WASHINGTON (AP) — The Trump administration is moving ahead with Obama-era requirements to post calorie counts in restaurants, supermarkets, convenience stores and pizza delivery chains nationwide next year.
Despite years of opposition by some food sellers, the Food and Drug Administration is offering only minor compromises to industry complaints about the difficulties of displaying calories at takeout chains, self-service buffets and other non-restaurant food locations.
The FDA posted a preliminary guidance online Tuesday to help businesses comply with the law.
Trump appointees have delayed or upended regulations passed by the Obama administration including rules for water pollution, fuel emissions and policing for-profit universities. But the menu labeling rules, championed by former first lady Michelle Obama, appear on track to take effect next May after years of delays.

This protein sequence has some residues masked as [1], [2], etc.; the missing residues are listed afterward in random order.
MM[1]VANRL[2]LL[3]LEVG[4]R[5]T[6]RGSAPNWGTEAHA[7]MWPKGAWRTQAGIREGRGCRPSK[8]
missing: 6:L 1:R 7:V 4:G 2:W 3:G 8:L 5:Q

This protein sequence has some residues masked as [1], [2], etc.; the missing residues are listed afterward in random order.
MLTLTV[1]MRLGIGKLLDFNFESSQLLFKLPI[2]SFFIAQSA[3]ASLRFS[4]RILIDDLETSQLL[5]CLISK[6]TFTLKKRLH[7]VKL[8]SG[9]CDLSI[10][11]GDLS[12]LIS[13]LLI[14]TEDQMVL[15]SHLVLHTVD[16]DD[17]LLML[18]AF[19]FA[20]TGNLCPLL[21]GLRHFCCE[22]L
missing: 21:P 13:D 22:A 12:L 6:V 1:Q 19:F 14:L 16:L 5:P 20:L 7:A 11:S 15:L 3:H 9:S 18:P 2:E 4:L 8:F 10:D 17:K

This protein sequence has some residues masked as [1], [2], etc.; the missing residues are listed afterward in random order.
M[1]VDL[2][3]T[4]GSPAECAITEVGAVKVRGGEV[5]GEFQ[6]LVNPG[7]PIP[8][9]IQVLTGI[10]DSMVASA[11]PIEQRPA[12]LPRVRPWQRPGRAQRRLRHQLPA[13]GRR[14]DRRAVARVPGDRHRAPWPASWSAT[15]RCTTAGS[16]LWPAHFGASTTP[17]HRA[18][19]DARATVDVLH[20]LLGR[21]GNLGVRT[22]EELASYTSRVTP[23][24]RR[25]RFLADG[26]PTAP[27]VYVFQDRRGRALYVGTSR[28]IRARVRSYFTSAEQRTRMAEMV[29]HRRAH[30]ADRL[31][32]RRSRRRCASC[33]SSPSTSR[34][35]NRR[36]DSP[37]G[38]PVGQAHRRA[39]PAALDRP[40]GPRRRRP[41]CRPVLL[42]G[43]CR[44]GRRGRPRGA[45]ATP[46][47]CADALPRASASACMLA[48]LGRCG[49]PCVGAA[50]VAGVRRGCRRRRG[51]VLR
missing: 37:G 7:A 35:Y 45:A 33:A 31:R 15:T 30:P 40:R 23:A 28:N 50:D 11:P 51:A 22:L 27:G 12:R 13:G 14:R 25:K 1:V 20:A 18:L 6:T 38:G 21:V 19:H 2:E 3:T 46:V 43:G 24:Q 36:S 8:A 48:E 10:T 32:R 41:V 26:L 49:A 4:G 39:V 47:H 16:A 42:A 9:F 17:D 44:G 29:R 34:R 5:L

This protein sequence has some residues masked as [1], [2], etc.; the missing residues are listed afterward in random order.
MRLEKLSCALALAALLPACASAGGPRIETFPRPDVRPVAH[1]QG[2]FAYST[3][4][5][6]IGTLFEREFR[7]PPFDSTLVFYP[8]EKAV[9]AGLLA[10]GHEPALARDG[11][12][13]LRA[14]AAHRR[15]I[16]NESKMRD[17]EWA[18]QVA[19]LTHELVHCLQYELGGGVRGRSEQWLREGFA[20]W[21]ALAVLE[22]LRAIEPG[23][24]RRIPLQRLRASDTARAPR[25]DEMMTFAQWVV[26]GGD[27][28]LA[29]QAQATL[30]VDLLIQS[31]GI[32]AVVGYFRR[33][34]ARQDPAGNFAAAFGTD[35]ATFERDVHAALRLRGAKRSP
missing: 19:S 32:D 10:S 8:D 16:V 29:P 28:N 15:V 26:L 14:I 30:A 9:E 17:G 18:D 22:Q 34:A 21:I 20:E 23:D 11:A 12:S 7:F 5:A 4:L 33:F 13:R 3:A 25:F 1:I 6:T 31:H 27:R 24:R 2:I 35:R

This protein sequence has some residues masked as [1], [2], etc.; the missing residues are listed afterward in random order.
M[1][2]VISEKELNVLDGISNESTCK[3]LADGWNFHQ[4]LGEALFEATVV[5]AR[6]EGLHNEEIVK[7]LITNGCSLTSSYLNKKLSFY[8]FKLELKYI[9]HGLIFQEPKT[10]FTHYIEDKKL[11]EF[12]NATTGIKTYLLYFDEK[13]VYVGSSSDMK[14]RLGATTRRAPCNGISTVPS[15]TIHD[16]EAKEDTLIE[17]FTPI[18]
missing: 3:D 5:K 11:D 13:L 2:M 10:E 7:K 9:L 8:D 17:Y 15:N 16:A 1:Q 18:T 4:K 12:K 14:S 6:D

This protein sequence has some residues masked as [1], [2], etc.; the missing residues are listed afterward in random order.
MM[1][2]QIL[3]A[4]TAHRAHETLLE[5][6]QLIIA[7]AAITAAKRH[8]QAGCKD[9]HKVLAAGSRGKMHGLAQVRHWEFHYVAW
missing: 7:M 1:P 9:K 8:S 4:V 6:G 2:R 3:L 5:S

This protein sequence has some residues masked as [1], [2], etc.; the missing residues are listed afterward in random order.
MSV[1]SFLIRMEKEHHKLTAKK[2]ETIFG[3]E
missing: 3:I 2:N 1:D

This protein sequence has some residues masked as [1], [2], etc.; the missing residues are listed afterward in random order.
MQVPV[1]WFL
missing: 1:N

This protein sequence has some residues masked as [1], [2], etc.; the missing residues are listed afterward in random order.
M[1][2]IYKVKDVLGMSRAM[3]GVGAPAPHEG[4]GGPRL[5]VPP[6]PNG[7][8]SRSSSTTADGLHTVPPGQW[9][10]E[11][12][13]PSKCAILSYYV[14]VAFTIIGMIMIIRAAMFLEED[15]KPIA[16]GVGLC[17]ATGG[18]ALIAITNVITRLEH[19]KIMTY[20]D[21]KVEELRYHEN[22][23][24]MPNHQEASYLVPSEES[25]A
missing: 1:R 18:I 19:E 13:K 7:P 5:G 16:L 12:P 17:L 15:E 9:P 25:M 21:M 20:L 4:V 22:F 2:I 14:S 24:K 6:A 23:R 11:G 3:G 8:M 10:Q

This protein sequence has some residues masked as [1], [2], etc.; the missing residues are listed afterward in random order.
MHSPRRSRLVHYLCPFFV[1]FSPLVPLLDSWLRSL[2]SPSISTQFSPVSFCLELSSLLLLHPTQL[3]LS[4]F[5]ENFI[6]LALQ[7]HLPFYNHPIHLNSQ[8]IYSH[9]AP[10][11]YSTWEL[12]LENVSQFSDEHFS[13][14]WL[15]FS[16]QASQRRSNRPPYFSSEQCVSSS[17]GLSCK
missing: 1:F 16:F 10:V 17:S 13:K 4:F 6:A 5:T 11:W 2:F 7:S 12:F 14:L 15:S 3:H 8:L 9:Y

Behind the law is the idea that people may think twice about their daily doughnut at the gas station if they see how many hundreds of calories it contains.
FILE - This Aug. 24, 2017 file photo, shows a KFC menu with calorie counts in New York. The Trump administration is moving ahead with a law from the Obama years that will require calorie counts to appear on foods served at restaurants, supermarkets, convenience stores and pizza delivery chains nationwide. The FDA posted recommendations Tuesday, Nov. 7, 2017 to help businesses comply with the law. (AP Photo/Bebeto Matthews)